We’re getting mighty close to Christmas, but there’s still time for some more gift recommendations for the comic book lover in your life.
Today, we’re going to talk about three different comics that I’ve already reviewed multiple times (click on the links at the bottom of this post if you want to see my more in-depth reviews of each issue) — but they’re now out in trade paperbacks, there’s a decent chance they’ll still be available in your local comics shop for you last-minute shoppers, and they’ll make great gifts for any comics fan who hasn’t yet gotten to enjoy the series.
First, there’s Moon Knight: From the Dead, by Warren Ellis and Declan Shalvey.
Ellis and Shalvey’s much-too-short run on the series produced one of the best superhero comics of the past year, as Marc Spector takes on military cyborgs, snipers, killer psychotrobic mushrooms, punk rock ghosts, and more, all wearing amazing all-white costumes — standard superhero costumes, suits and ties, magical bone armor.
The art and storytelling here are simply amazing. You get six done-in-one stories, beautifully illustrated, gloriously colored, fantastically action-packed. Almost every issue Ellis and Shalvey produced could be nominated for awards — and should be — and if you know a comics fan who loves innovative storytelling and spectacular art, you can get this at your local shop for about $18.
Next, we get Southern Bastards: Here Was a Man, by Jason Aaron and Jason Latour.
This is a grimy, deep-fried Southern noir starring an old man named Ernest Tubb who’s returned to Craw County, Alabama for the first time in decades. He gets pulled into the dirty political machinations of the town, thanks to a bunch of redneck thugs picking on innocent people, and because of Coach Boss, the coach of the local football team, owner of the best barbecue joint in town, and the local crime boss.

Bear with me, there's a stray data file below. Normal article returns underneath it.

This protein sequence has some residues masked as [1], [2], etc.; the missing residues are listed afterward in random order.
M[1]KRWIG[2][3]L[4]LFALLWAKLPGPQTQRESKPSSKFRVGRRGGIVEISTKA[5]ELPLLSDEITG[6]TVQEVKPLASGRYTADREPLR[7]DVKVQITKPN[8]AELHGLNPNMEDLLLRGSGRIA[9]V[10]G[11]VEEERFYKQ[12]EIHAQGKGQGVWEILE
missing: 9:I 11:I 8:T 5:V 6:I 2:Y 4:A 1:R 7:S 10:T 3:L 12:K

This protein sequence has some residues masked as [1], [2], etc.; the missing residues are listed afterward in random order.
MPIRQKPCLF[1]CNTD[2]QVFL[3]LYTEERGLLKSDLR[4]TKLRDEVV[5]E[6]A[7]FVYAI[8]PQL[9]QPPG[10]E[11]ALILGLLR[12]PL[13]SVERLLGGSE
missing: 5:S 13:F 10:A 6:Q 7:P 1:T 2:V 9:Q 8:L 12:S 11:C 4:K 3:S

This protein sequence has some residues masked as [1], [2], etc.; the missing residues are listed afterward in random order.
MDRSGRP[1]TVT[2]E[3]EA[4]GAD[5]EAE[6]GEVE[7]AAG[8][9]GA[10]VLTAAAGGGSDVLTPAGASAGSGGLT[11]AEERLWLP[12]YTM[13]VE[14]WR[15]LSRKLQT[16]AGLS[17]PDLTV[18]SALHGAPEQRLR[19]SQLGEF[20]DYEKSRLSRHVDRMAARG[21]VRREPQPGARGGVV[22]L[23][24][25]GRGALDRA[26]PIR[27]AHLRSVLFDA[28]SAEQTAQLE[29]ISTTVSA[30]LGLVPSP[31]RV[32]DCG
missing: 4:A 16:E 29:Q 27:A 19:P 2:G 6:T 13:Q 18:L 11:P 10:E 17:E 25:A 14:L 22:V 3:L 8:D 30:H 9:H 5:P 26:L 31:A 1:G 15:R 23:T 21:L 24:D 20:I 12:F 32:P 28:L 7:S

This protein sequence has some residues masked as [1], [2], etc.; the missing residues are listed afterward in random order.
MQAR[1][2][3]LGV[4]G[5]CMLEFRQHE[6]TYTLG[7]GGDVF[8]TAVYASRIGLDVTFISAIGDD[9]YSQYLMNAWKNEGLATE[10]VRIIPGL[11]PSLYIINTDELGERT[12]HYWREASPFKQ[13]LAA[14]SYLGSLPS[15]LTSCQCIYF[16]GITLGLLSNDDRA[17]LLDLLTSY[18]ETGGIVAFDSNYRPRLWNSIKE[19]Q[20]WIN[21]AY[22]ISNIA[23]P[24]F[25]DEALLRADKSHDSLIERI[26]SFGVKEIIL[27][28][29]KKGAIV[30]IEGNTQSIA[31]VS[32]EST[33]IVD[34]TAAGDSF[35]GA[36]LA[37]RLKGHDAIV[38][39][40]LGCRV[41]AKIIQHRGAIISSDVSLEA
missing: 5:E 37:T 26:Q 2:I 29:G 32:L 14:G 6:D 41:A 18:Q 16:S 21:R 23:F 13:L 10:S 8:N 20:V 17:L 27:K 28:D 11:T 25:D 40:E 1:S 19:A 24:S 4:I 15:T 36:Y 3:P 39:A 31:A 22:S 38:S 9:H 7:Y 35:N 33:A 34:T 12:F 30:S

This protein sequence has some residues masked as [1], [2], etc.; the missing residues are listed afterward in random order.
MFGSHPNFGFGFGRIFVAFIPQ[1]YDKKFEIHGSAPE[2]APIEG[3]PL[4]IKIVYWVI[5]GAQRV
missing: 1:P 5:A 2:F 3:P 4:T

Aaron and Latour are both from the South, and they end up bringing a lot of both the good and the way-too-frequent bad of the Deep South. The noir is pitch-black — more a tragedy than a traditional Southern gothic — the characterization and dialogue are grand, and there’s even a recipe included for Aaron’s mom’s fried apple pies. And it’s just $10, which is a great way to introduce this series to the crime fiction fan on your shopping list.
And finally, here’s The Wicked + the Divine: The Faust Act, by Kieron Gillen, Jamie McKelvie, and Matthew Wilson.
This one has a really great hook — every 90 years, a dozen young people become the avatars of actual gods. They are worshiped and revered, despised and denounced. They perform miracles, and they perform concerts. And within two years, all of them die. It’s time for a new celestial cycle, and we follow two main characters — Laura, a divine fangirl and wannabe, and Luci, which is short for Lucifer. She’s the Devil.
The art is crisp and glorious, the story is inspired and mind-blowing, and the characters are people you want to learn more and more and more about. The “gods as supernatural pop stars” is a fantastic set-up, and the mystery at the heart of the story is fascinating and terrifying. You’ve got someone on your holiday list who would absolutely love this one, and you can get it for ’em for just ten bucks.